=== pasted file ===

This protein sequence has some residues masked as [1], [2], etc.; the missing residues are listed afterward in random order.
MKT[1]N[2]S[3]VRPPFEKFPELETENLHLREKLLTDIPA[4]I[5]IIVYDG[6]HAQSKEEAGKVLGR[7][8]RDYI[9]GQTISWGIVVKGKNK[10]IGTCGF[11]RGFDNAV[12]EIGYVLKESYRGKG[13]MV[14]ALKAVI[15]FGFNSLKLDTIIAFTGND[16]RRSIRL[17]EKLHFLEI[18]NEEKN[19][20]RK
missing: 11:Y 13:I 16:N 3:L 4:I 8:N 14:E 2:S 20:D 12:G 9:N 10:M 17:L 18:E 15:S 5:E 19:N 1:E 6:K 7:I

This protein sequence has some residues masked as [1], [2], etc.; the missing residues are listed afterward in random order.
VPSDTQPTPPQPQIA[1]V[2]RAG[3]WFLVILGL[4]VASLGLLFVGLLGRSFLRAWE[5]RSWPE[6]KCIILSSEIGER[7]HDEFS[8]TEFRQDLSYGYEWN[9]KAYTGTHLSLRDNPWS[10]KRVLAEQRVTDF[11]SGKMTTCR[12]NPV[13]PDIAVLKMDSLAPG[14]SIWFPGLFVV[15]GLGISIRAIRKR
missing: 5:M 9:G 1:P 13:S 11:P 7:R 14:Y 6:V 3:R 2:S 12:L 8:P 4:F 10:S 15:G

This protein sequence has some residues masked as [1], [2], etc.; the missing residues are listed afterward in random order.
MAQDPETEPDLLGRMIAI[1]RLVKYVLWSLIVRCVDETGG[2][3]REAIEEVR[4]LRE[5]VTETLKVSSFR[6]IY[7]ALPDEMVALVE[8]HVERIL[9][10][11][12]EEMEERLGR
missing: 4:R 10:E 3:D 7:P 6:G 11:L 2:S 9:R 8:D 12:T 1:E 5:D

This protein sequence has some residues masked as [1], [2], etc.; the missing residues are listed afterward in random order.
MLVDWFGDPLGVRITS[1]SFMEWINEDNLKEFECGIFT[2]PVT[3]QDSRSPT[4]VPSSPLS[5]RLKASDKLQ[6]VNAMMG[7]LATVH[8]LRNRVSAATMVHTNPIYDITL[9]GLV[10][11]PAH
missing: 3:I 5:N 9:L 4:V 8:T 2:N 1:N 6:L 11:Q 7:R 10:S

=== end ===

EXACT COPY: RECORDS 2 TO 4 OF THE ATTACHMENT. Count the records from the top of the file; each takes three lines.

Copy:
This protein sequence has some residues masked as [1], [2], etc.; the missing residues are listed afterward in random order.
VPSDTQPTPPQPQIA[1]V[2]RAG[3]WFLVILGL[4]VASLGLLFVGLLGRSFLRAWE[5]RSWPE[6]KCIILSSEIGER[7]HDEFS[8]TEFRQDLSYGYEWN[9]KAYTGTHLSLRDNPWS[10]KRVLAEQRVTDF[11]SGKMTTCR[12]NPV[13]PDIAVLKMDSLAPG[14]SIWFPGLFVV[15]GLGISIRAIRKR
missing: 5:M 9:G 1:P 13:S 11:P 7:R 14:Y 6:V 3:R 2:S 12:L 8:P 4:F 10:S 15:G

This protein sequence has some residues masked as [1], [2], etc.; the missing residues are listed afterward in random order.
MAQDPETEPDLLGRMIAI[1]RLVKYVLWSLIVRCVDETGG[2][3]REAIEEVR[4]LRE[5]VTETLKVSSFR[6]IY[7]ALPDEMVALVE[8]HVERIL[9][10][11][12]EEMEERLGR
missing: 4:R 10:E 3:D 7:P 6:G 11:L 2:S 9:R 8:D 12:T 1:E 5:D

This protein sequence has some residues masked as [1], [2], etc.; the missing residues are listed afterward in random order.
MLVDWFGDPLGVRITS[1]SFMEWINEDNLKEFECGIFT[2]PVT[3]QDSRSPT[4]VPSSPLS[5]RLKASDKLQ[6]VNAMMG[7]LATVH[8]LRNRVSAATMVHTNPIYDITL[9]GLV[10][11]PAH
missing: 3:I 5:N 9:L 4:V 8:T 2:N 1:N 6:L 11:Q 7:R 10:S